Let go of any inclination you have to identify with your work and interpret critiques of your work as critiques of you. Critiques of your work are critiques of your work. Your job is to use them to make your future work better.
You ask for the bones of plot, but it sounds like you already have those: start, middle, end, some drama. What you need are the muscles and tendons of plot, the pull and thrust and tension that turns a skeleton into something that moves and breathes.
I love semicolons; they're great. The issue is what you're doing with language and content that leads to the use of so many of them.
You can't thrive by only making art that feels safe and easy. But you also can't be brave all the time; you need rest, and play, and learning, and sustenance.
Nothing gets in your way more than a creative writing degree and a lot of practice doing other kinds of writing, both of which fill your head with all sorts of ideas about what writing should be like.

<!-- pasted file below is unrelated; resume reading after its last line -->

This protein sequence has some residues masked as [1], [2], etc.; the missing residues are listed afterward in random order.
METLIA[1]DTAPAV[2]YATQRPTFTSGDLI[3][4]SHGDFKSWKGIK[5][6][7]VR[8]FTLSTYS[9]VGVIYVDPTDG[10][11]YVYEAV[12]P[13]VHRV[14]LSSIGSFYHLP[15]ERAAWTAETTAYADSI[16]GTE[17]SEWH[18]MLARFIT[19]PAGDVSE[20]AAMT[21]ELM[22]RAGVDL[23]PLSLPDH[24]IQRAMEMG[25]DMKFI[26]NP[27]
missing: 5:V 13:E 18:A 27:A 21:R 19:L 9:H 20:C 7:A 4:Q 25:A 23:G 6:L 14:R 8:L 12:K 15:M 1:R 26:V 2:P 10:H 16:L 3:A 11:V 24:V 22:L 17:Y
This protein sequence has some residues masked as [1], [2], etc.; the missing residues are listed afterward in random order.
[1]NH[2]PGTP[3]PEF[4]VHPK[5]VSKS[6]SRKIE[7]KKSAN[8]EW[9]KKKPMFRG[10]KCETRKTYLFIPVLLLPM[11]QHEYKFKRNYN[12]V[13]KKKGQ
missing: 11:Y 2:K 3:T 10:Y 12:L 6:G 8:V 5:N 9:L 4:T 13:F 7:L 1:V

If you think of a title as communication, rather than as a summary that is somehow meant to encompass everything the story is while not giving anything important away, that can help you decide how to shape it.
Today is the fifth Tuesday of the month, which means that my answer to this heartfelt letter is available exclusively to my Patreon patrons.
If you're feeling the urge to go back and fix (or despair over) what you've written already, and if it's getting in the way of powering on toward your goal and your deadline, this post is for you.
What makes an original work original isn't that it exists in a vacuum, because no work exists in a vacuum. It's that you layer originality in with the elements that respond to the canon, the genre, and the world.
Self-criticism is incredibly painful, because we know where all our own weak spots are. But by that same logic, we can also be our own best allies, cheerleaders, and friends.